In 2004, for the first time, the Quapaw Tribe and DOI reached an agreement that led to the mediation and settling of tribal legal issues without protracted litigation that would have delayed resolution for years. 

In 2005, the Bureau of Indian Affairs (BIA) and DOI allowed the sale of Indian and tribal owned chat at Tar Creek.  Prior to Inhofe’s involvement, the DOI had a moratorium on the sale of Indian chat and would not approve Indian owned chat sale contracts.  

Since 2003, Inhofe secured over $55 million for the work at the Tar Creek Superfund Site. Inhofe also passed legislation in 2004 directing the Agency for Toxic Substances and Disease Registry to specifically assess the level of lead poisoning of families, especially children, at the Tar Creek Superfund site in Oklahoma and to report the findings to Congress. 

In 2005, Inhofe commissioned and funded $2 million for ACE to complete a study to identify areas in the superfund site that were at risk from cave-ins, which the Corps completed and released in January 2006 and was used by LICRAT to determine the order of areas for relocation.  The Tar Creek area was undermined with approximately 300 miles of mine tunnels and hundreds of open and abandoned mine shafts.

In 2006, the state legislature provided initial funds for relocation assistance and created LICRAT to administer that program.

In light of the findings of the Subsidence Report, Inhofe asked the state to suspend remediation projects in order to reevaluate priorities and begin discussions about using that money to address subsidence, including a buyout of those impacted.  In the 2006 federal emergency supplemental appropriations bill, Inhofe authored a provision redirecting $19 million that remained of previously appropriated funds for the clean up of Tar Creek to be used for resident voluntary relocation assistance.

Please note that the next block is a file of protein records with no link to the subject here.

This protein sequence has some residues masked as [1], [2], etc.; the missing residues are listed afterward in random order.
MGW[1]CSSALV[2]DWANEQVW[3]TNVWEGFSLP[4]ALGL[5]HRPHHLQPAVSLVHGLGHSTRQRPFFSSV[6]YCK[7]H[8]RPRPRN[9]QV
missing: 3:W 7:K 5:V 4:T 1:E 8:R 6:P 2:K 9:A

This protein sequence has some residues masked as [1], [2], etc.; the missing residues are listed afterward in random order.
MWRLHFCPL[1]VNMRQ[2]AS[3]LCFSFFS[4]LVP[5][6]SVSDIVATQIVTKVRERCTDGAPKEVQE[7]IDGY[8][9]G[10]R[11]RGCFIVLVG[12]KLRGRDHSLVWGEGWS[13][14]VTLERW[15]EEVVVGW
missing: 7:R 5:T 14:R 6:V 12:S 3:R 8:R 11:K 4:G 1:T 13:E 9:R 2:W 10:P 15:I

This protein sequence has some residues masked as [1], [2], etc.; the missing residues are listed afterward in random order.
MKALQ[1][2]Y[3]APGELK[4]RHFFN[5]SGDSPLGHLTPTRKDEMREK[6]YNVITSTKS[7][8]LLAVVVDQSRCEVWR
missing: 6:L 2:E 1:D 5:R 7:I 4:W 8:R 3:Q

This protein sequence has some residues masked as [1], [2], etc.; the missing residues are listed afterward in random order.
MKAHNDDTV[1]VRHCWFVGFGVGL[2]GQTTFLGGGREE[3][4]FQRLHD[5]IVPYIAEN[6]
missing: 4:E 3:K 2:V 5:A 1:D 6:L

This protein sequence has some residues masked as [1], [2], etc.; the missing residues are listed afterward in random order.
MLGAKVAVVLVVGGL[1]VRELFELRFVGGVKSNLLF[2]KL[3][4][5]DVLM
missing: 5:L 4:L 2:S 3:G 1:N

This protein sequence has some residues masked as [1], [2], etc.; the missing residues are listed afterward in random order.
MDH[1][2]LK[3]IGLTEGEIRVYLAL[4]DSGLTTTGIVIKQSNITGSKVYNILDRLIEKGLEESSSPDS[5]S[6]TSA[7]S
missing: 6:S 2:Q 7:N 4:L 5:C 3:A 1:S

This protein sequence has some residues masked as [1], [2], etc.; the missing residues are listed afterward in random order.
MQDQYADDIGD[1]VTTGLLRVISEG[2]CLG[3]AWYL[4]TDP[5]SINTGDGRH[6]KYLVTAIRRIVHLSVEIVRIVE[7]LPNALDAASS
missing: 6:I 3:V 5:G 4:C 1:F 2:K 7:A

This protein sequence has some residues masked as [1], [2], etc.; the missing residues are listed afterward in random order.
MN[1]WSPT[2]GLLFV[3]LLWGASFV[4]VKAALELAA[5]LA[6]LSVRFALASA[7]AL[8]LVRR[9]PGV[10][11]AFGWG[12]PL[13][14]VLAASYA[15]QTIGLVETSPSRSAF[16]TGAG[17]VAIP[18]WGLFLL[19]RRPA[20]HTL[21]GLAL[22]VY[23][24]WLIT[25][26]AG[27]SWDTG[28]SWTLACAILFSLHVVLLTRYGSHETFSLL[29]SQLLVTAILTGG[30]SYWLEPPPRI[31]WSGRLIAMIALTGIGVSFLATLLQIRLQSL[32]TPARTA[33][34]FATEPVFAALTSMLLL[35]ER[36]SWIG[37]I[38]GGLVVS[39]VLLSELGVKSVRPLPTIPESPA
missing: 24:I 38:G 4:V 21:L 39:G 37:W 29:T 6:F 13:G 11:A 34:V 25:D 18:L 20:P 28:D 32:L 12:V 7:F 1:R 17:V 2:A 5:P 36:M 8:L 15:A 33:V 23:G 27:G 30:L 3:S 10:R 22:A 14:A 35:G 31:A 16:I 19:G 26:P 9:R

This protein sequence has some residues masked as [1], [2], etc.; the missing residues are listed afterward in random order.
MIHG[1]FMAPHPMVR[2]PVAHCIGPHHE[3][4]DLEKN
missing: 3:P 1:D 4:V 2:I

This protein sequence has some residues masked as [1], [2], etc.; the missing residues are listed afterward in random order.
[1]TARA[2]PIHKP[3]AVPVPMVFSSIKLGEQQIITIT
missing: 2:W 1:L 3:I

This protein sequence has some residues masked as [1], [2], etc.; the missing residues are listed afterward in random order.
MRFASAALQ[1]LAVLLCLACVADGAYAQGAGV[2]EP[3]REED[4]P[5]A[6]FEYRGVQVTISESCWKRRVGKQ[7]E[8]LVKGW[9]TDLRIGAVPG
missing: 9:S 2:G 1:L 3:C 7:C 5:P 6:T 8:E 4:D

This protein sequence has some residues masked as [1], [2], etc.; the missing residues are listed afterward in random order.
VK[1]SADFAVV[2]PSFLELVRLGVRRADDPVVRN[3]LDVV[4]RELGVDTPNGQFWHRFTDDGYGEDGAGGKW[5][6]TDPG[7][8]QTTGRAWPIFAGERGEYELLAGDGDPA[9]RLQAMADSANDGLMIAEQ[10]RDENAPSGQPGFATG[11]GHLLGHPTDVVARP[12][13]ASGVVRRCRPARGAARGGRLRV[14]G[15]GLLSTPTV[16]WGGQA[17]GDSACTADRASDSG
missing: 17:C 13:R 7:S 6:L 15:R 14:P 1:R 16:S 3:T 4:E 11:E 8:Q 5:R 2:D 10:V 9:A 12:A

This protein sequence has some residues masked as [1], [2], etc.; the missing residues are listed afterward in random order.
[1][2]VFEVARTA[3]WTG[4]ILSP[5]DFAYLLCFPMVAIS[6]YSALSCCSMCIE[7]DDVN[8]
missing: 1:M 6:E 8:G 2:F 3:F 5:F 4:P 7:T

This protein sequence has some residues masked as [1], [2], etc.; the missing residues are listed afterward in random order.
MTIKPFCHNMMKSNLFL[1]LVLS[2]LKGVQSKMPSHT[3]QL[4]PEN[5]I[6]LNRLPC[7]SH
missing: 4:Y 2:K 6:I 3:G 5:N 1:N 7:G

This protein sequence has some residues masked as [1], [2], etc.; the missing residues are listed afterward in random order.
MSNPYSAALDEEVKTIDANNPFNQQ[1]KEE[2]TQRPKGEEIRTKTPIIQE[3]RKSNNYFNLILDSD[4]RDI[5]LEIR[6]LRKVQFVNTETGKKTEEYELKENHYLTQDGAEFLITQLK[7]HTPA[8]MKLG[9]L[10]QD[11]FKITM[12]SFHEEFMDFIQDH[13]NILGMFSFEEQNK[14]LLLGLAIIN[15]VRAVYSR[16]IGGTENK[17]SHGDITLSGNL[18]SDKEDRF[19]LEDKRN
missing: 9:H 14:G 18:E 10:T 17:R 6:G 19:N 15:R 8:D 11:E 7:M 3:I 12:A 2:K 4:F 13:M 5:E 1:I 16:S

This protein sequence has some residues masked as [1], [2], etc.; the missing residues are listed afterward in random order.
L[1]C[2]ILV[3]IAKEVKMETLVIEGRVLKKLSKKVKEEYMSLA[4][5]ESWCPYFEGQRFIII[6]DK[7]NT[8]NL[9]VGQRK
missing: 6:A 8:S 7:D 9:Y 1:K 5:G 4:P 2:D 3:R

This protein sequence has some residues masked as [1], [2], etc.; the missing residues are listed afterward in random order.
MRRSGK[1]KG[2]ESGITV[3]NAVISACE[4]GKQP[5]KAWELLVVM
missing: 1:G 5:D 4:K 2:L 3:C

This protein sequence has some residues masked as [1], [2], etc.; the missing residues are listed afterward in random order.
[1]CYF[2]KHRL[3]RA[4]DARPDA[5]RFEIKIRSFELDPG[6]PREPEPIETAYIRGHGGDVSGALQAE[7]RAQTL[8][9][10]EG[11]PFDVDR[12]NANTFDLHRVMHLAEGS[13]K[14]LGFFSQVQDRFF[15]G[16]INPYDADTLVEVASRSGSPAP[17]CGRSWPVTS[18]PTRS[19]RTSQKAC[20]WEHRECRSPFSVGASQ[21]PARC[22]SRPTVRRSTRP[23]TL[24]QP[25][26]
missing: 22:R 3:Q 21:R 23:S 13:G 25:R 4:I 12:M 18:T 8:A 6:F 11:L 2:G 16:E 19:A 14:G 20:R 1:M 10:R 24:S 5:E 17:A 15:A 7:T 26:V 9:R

In 2007, Inhofe authored a provision in the Water Resources Development Act (WRDA) to direct the EPA to include resident relocation managed by LICRAT to address Tar Creek.

In 2008, Inhofe worked with the U.S. Department of Agriculture (USDA) to achieve a temporary reprieve of payments on the Cities of Picher and Cardin from $1.2 million of drinking water infrastructure loans. This provided relief during the relocation of residents at the Tar Creek Superfund Site.   

In 2008, EPA released its “Record of Decision (ROD),” which is the document that details EPA’s newest plan addressing Tar Creek.  EPA acted upon Inhofe’s provision in WRDA 2007 allowing LICRAT to manage the relocation of residents and businesses at Tar Creek.  Additionally, the ROD now allows chat owners (Indian and non-Indian chat owners) to continue to sell chat in the area for roadway construction and other purposes.    

In 2010, the University of Oklahoma reported that its passive water treatment system had effectively cleaned up 20 percent of contaminants that entered Tar Creek.  This 10-pound system had been operational for about a year, and is a 30-year system designed to remove 200 pounds of aluminum, 40 pounds of arsenic, eight pounds of cadmium, 105,000 pounds of iron, 500 pounds of nickel, 33 pounds of lead, and 6,000 pounds of zinc every year. Inhofe secured initial federal funding for this system, $6 million in 2004 and 2005, in the Oklahoma Plan for Tar Creek.

The relocation at Picher and Cardin is now complete, which included the relocation of roughly 900 houses and other structures. The Picher Housing Authority is closed along with all federal services, to include the post offices and head start programs for childcare.   

Pursuant to EPA’s ROD, it continues to work with the University of Oklahoma to address water quality, the Quapaw Tribe to remedy distal chat piles and areas, and the Bureau of Indian Affairs to continue chat sales.   

For additional information, please visit the Oklahoma Department of Environment Qualitys website here and the EPAs website on Tar Creek here.